VERDICT IN WALTZ CASE
Montrose, Pa., Aug. 16. In the case
of John Waltz, charged with the mur
der of Jabez Lemon In Forest City, the
jury has rendered n verdict of murder
In the second degree. The trial con
sumed a week.
Drowned in nn Ore Minn.
Lancaster, Aug. 16. Mrs. Annie L.
Elcher, the wife of Postmaster Harry
Elcher, of Silver Spring, this county,
committed suicide today by drowning
herself In an abandoned oro mine, n
short distance from her home. The
cause Is ascribed to melancholy, In
duced by the illness of her husband and
one of her children. She leaves four
small children, and was 27 years old.
Her body was found in about twelve
feet of water and recovered an hour af
ter she had been missed from her
Armor for tho Alabama.
Pittsburg, Aug. 16. The Carnegie
Steel company today received an order
from Cramps, the Philadelphia ship
builders, for thirty tons diagonal armor,
to be used In tho construction of
the battleship Alabama. The price Is
not made public, but It Is probable
the builders will pay Carneglcs more
for the armor than they will get for It
from the government.
Washington, Aug. 16. The following
Pennsylvania pensions h'avo been Is
sued: Original EvI S. Dlngman, Scran
ton; William Arthur, AVIUlamsport.
STATE SNAP SHOTS.
S. A. Baer has been elected principal
of tho Harrlsburg high school.
Struck by a Lehigh Vallc express train
at Mauch Chink, P.etcr "Sehan was In
Tho Mt. Gretna Agricultural nnd Hor
ticultural society opens Its eighth annt'al
Tho Bethlehem Iron company has been
awarded a govcrnmenf contract for live
big gun carriages at J2S.5CO each.
Tho one hundred and seventeenth annl
versnry ot the founding of the Moravian
church at Beti'lehem was celebrated Sun
day with Impreislvo services.
On their way homo from a danco ball
on tho Diamond addition, near Hazleton,
Constablo Taguo Gallagher and Tony
Matz were tired upon nnd slightly wound,
cd by a foreigner, who is now under ar
lest. HE VENUS riiY TRAP.
A l'rcnk Among Flowers with
Almost Human Action.
From the New York Herald.
Now and ncatn, in exploring Ameri
can woods and swamps, botanists have
come across floral curiosities that al
most brldze over tho great gulf that
divides tho animal and vegetable king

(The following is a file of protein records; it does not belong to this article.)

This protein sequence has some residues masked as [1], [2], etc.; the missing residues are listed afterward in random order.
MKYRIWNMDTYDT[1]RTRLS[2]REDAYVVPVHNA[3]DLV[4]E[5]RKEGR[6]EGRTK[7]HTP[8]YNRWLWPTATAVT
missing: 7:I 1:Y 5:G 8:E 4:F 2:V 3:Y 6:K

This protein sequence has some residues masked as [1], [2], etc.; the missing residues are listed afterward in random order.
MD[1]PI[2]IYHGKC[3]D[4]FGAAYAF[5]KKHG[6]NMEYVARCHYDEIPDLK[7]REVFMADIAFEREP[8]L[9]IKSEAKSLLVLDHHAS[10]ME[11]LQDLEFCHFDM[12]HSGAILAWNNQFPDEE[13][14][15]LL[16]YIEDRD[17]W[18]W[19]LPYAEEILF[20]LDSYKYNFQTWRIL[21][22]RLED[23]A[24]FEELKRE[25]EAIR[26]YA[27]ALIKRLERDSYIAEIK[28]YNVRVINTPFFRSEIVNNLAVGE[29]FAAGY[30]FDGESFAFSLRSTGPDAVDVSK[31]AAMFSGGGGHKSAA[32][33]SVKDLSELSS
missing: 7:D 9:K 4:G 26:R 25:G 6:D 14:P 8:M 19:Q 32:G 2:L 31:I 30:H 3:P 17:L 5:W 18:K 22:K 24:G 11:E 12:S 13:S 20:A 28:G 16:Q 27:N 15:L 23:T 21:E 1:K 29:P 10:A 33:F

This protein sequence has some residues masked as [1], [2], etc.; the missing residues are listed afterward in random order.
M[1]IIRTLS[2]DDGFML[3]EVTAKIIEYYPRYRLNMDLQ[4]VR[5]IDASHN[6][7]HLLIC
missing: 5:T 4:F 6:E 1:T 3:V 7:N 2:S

doms, says tho Designer. Ono of these,
to he met with nowhero In tho world
save In North Carolina, Is scientifically
classified as dlonoea musclpula, but
Is colloquially known as "Venus' fly
In appearance the extraordinary
plant is pretty but unassuming, the
leafless ilower stem, running from six
to eight Inches In height and surmount
ed by a cluster of five petaled blossoms,
rising erect like a rosette-llko bed of
leaves, It is in the edge of the leaves
that the death-dealing apparatus is set
for this modest little plant, which Is
so delicate that It dies of the slightest
Injury to root or stem, sustains Its life
by feeding upon the unwary insects
that chance to alight upon Its leaves,
enticing them to their destruction by
exuding from the edges of its fatal
.traps a vicious" fluid, somewhat re
The traps consist of two soft, velvety
I Connolly & Wallace
I CONNOLLY k
leaves, fringed with delicate bristles
and hinged together on one side. The
unsuspecting lly, lured by the honey,
alights on these bristles In anticipa
tion of a feast, but at the first touch
of Its feet the hinges close, the two
leaves come together, the bristles
Interlock and the hapless Insect Is Im
prisoned In a cell from which escape
Under the stimulus of the victim's
struggles the tiny glands with which
the Inner walls of the trap are furnished
pour forth a secretion which Darwin
analyzed as a vegetable gastric Juice,
resembling that which insures diges
tion In animal life. Under the Influ
ence of this curious fluid the fly is ac
tually digested alive and Its Juices
being extracted the trap doors are re
opened and the skeleton Is flung out.
The scientists declare that the plant
unquestionably lives upon the Juices of
Its victims, but one or two expert
florists take exceptions to this state
ment. It is worthy of note that, al
though the habit of the plant Is carni
vorous, experiments have proved that
It lives longer and thrives better when